What is needed is a warning system to better ensure that a child is properly restrained in a child car seat.

SUMMARY

This patent discloses a warning system for a child restraint system. The child restraint system may include a base and a seat connected to the base. The seat may include supports for the back, torso, right leg, and left leg and may include sensors to detect the presence of a back, torso, right leg, and left leg, respectively. The seat also may include a right harness strap and a left harness strap that may connect to a child seat buckle and to a chest clip. The seat also may have a locking clip a tether strap having a hook. The seat may contain detectors to determine whether the straps, buckles, clips, and straps are properly connected while a is present in the seat. If not properly connected, an alarm may sound.

BRIEF DESCRIPTION OF THE FIGURES

FIG. 1 is an isometric view of a child restraint system 100 in a vehicle 10;

FIG. 2 is an isometric view of child seat buckle detector 152;

FIG. 3 is an isometric view of an external detector 300;

FIG. 4 is a side schematic view of acceleration detector 162;

FIG. 5 is a schematic 500 of electrical connections between controller 166 and other components of child restraint system 100;

FIG. 6 is a method 600 to generate warnings for a child restraint system 100; and

FIG. 7 is a method 700 to generate warnings for a child restraint system 100.

DETAILED DESCRIPTION

FIG. 1 is an isometric view of a child restraint system 100 in a vehicle 10. Child restraint system 100 may be a restraint system equipped with safety straps to hold a child in a seated position in vehicle 10. As set out in more detail below, child restraint system 100 may include sensors that may respond to relative conditions between a child, child restraint system 100, and vehicle 10 by providing humanly perceptible signals in response to the attainment of predetermined conditions.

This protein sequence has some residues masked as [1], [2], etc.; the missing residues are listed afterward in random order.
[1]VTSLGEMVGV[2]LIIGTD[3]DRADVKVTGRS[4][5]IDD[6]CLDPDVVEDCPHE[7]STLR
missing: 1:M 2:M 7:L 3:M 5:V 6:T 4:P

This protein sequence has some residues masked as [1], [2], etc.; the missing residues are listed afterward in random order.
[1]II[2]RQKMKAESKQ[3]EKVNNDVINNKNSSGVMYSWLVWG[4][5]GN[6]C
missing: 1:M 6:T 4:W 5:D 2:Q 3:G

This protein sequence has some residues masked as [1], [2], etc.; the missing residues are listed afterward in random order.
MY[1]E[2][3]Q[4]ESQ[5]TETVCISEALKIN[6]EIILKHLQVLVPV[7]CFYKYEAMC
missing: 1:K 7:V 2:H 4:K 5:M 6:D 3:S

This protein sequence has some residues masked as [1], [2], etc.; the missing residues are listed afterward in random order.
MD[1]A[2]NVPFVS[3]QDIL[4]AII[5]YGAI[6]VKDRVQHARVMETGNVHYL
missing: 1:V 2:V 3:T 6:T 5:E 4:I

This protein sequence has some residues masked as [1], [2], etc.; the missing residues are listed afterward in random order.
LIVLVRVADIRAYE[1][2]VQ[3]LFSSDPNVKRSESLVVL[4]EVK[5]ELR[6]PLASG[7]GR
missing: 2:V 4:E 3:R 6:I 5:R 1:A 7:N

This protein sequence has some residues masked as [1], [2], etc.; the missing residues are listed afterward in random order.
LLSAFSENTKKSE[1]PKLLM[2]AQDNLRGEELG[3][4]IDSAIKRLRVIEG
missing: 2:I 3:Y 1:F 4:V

Vehicle 10 may include a lap/shoulder belt 12 extending from a back seat retractor 14 and having a lap/shoulder belt buckle tongue 16 configured to mate to a vehicle seat belt buckle 18 secured to vehicle 10. Vehicle 10 additionally may include a latch anchor 20 and door 22. Latch anchor 20 may have a metal plate 24 attached to vehicle 10 and latch anchor ring 26 attached to metal plate 24. Generally, lap/shoulder belt 12 and latch anchor 20 may aid in securing child restraint system 100 to vehicle 10.

Child restraint system 100 may include a seat 102. Seat 102 may have components attached to form an area contoured to support a body by the back, buttocks, and thighs and provide resting areas for the arms of the body. For example, seat 102 may include a head support 104, a back support 106, a torso support 108, a right leg support 110, a left leg support 112, a right arm support 114, and a left arm support 116. Each may function as their name describes. For example, head support 104 may support a child's head, back support 106 may support a child's back, and left leg support 112 may support a child's left leg.

Head support 104 may be attached to back support 106. Back support 106 may be attached to torso support 108 and torso support 108 may be attached to both right leg support 110 and left leg support 112. Right arm support 114 may be attached to head support 104, back support 106, torso support 108, and right leg support 110. Left arm support 116 may be attached to head support 104, back support 106, torso support 108, and left leg support 112.